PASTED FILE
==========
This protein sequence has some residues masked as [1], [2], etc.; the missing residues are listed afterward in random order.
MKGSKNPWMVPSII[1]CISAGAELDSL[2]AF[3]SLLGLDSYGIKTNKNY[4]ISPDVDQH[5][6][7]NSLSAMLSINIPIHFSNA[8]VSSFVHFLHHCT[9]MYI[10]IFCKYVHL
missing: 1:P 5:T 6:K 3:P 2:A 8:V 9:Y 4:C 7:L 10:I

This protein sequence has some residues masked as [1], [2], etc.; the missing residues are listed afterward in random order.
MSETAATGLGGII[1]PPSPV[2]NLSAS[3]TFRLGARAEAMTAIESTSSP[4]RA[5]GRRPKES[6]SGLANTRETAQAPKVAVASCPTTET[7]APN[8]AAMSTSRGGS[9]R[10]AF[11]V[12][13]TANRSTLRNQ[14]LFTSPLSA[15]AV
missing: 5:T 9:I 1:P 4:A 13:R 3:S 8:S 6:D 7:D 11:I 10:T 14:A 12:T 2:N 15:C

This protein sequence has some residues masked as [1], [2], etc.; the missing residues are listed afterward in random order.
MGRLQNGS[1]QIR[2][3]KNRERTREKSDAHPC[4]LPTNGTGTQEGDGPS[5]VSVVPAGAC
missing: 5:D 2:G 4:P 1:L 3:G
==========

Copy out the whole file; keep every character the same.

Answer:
This protein sequence has some residues masked as [1], [2], etc.; the missing residues are listed afterward in random order.
MKGSKNPWMVPSII[1]CISAGAELDSL[2]AF[3]SLLGLDSYGIKTNKNY[4]ISPDVDQH[5][6][7]NSLSAMLSINIPIHFSNA[8]VSSFVHFLHHCT[9]MYI[10]IFCKYVHL
missing: 1:P 5:T 6:K 3:P 2:A 8:V 9:Y 4:C 7:L 10:I

This protein sequence has some residues masked as [1], [2], etc.; the missing residues are listed afterward in random order.
MSETAATGLGGII[1]PPSPV[2]NLSAS[3]TFRLGARAEAMTAIESTSSP[4]RA[5]GRRPKES[6]SGLANTRETAQAPKVAVASCPTTET[7]APN[8]AAMSTSRGGS[9]R[10]AF[11]V[12][13]TANRSTLRNQ[14]LFTSPLSA[15]AV
missing: 5:T 9:I 1:P 4:A 13:R 3:S 8:S 6:D 7:D 11:I 10:T 14:A 12:T 2:N 15:C

This protein sequence has some residues masked as [1], [2], etc.; the missing residues are listed afterward in random order.
MGRLQNGS[1]QIR[2][3]KNRERTREKSDAHPC[4]LPTNGTGTQEGDGPS[5]VSVVPAGAC
missing: 5:D 2:G 4:P 1:L 3:G